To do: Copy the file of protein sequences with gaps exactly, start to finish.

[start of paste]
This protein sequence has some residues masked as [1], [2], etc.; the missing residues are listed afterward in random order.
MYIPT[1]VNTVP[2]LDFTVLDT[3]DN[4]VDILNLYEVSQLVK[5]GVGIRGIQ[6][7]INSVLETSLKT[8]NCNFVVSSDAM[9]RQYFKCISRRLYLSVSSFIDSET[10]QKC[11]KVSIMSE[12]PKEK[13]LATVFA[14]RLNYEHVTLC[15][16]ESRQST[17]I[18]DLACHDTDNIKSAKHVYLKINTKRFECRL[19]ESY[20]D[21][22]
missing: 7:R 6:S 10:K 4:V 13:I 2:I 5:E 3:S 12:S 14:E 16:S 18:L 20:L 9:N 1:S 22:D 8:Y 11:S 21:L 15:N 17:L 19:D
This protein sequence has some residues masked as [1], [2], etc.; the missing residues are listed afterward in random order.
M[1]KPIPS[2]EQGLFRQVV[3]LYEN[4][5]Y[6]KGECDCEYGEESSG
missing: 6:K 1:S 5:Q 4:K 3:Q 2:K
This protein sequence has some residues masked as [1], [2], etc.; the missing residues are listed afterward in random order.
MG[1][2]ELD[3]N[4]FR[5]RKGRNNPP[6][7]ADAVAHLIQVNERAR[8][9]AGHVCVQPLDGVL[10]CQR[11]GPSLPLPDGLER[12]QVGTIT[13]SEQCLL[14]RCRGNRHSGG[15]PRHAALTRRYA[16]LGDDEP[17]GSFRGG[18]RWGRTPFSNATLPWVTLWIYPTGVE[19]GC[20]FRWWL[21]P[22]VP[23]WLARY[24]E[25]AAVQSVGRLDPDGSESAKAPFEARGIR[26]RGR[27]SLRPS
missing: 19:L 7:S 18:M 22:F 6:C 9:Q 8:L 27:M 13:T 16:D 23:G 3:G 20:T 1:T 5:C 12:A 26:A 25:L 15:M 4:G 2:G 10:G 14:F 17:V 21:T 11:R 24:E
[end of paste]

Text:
This protein sequence has some residues masked as [1], [2], etc.; the missing residues are listed afterward in random order.
MYIPT[1]VNTVP[2]LDFTVLDT[3]DN[4]VDILNLYEVSQLVK[5]GVGIRGIQ[6][7]INSVLETSLKT[8]NCNFVVSSDAM[9]RQYFKCISRRLYLSVSSFIDSET[10]QKC[11]KVSIMSE[12]PKEK[13]LATVFA[14]RLNYEHVTLC[15][16]ESRQST[17]I[18]DLACHDTDNIKSAKHVYLKINTKRFECRL[19]ESY[20]D[21][22]
missing: 7:R 6:S 10:K 4:V 13:I 2:I 5:E 3:S 12:S 14:E 16:S 18:L 20:L 9:N 1:S 22:D 8:Y 11:S 21:L 15:N 17:L 19:D
This protein sequence has some residues masked as [1], [2], etc.; the missing residues are listed afterward in random order.
M[1]KPIPS[2]EQGLFRQVV[3]LYEN[4][5]Y[6]KGECDCEYGEESSG
missing: 6:K 1:S 5:Q 4:K 3:Q 2:K
This protein sequence has some residues masked as [1], [2], etc.; the missing residues are listed afterward in random order.
MG[1][2]ELD[3]N[4]FR[5]RKGRNNPP[6][7]ADAVAHLIQVNERAR[8][9]AGHVCVQPLDGVL[10]CQR[11]GPSLPLPDGLER[12]QVGTIT[13]SEQCLL[14]RCRGNRHSGG[15]PRHAALTRRYA[16]LGDDEP[17]GSFRGG[18]RWGRTPFSNATLPWVTLWIYPTGVE[19]GC[20]FRWWL[21]P[22]VP[23]WLARY[24]E[25]AAVQSVGRLDPDGSESAKAPFEARGIR[26]RGR[27]SLRPS
missing: 19:L 7:S 18:M 22:F 6:C 9:Q 8:L 27:M 13:T 16:D 23:G 3:G 20:T 1:T 5:C 12:A 26:A 25:L 15:M 4:G 2:G 10:G 14:F 17:V 21:T 11:R 24:E